Is there a noticeable difference in power, between road & MTB shoes?

Hi Guys,

I have a road bike with MTB shoes & pedals for the last 5 years. I’ve heard people in the past suggest that road shoes allow you to more efficiently transfer power through the pedals & thus have a higher FTP or lower calorie burn for the same amount of power with road shoes vs MTB shoes.

I’m curious if there is any data out there or even anecdotal stories on the power differences between road & MTB shoes?

Power aside, can road shoes offer more comfort or better heat loss?

Cheers guys & thanks in advance,


3 bolt could offer a more secure feel, tiny aero advantage at the pedal, a few grams lighter on comparable models and probably an imeasurable wattage difference (if any!). Plenty of very stiff 2 bolt shoes out there.

One argument I have heard is that because MTB shoes tend to flex more to allow people to walk easily they lose some power vs road shoes which are generally way stiffer as they’re not for walking and can transfer the power more efficiently.

It’s hard to tell sometimes in cycling what is broscience & what’s legit.

If there was a measurable difference, the marketing teams at the shoe sellers would be telling us.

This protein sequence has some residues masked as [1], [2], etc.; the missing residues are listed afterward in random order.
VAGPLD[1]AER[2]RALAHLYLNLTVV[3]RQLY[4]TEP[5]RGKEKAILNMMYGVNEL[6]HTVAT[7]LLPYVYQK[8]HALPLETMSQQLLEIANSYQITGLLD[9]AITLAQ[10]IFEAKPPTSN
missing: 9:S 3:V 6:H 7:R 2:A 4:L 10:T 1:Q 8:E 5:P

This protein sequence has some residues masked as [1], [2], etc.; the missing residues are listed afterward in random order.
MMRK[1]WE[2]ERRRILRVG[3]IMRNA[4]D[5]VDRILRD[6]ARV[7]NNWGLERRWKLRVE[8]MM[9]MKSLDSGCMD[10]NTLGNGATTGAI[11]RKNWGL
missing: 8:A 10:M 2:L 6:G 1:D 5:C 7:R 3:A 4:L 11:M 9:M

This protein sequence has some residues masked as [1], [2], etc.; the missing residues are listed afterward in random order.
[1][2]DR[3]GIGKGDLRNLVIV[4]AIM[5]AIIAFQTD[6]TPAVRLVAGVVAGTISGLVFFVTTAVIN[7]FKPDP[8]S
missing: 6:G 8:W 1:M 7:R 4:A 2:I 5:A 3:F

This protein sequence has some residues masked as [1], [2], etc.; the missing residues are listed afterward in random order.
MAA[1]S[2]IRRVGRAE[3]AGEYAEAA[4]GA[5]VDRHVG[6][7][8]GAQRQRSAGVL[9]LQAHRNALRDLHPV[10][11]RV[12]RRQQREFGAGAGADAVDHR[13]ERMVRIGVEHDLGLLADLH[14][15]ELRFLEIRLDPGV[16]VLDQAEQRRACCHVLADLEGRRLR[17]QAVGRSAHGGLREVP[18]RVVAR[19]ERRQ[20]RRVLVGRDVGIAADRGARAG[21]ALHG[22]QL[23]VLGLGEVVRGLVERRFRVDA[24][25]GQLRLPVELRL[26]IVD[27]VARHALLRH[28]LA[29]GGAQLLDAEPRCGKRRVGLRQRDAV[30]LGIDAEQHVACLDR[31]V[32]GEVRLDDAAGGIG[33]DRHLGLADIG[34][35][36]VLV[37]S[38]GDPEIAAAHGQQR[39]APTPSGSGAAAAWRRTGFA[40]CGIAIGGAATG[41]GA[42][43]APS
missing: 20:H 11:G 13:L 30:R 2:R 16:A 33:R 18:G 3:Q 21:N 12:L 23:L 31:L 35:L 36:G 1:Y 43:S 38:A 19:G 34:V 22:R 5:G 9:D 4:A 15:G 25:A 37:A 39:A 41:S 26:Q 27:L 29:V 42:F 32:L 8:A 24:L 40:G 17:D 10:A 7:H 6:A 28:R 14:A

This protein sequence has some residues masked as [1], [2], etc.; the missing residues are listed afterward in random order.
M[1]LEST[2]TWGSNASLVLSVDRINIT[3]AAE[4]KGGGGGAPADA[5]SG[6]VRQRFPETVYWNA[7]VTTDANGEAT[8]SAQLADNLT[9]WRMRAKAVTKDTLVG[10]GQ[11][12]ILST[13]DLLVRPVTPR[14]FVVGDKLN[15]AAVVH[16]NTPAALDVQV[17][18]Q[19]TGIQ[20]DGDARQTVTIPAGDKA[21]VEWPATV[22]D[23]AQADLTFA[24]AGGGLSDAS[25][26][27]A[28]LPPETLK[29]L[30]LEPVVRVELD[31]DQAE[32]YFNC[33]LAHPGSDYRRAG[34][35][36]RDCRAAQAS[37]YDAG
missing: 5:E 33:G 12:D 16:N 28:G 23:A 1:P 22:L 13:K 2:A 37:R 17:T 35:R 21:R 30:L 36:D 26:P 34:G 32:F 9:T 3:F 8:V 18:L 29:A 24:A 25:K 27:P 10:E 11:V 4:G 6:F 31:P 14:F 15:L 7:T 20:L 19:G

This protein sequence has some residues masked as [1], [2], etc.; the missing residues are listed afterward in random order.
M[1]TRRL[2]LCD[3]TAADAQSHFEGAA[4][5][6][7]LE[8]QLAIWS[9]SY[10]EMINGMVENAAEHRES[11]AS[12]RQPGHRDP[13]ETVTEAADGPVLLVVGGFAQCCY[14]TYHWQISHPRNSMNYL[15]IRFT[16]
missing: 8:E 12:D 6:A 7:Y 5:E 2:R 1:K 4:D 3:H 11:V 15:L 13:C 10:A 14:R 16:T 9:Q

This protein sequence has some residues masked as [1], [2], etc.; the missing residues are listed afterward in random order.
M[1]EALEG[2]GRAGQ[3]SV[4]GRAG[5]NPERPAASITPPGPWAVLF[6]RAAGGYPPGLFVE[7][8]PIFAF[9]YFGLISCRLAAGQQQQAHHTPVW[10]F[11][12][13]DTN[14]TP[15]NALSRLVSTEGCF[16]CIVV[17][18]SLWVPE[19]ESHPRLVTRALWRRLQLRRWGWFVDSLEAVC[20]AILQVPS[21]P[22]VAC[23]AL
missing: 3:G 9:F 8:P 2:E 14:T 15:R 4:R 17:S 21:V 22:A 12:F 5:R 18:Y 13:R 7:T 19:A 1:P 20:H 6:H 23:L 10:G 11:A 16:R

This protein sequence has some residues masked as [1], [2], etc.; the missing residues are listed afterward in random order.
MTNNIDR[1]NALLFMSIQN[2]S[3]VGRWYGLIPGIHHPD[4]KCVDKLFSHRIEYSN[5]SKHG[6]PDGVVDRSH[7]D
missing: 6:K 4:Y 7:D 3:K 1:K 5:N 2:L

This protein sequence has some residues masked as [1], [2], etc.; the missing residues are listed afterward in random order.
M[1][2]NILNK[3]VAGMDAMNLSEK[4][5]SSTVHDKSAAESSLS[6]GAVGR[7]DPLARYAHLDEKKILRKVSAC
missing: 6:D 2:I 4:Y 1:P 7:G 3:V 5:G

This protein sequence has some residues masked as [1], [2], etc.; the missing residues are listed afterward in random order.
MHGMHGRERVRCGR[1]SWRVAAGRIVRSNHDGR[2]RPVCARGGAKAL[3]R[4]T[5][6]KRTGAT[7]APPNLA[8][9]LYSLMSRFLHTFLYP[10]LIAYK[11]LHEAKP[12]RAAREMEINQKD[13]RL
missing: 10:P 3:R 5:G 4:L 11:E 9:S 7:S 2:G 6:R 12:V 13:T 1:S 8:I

1 Like

It’s intuitive to think a stiffer shoe would do better at transferring power efficiently. Not sure if that’s been proven scientifically with road vs. MTB shoes though.

I ride my road bike with mtb shoes. Much more convenient when commuting & didn’t make a noticeable difference for me when I switched.

What I have seen tested is that plantar pressure is much higher in carbon soled (stiff) shoes which can increase issues with comfort.

1 Like

Following with interest.

I’m trying to work towards getting my FTP to 4 w/kg, currently around 3.6 w/kg and still riding in flats (trainers, but feels like a fairly stiff sole). I was wondering if I could make any gains by switching to clipless?

I was maybe leaning towards MTB shoes as I race cross.

1 Like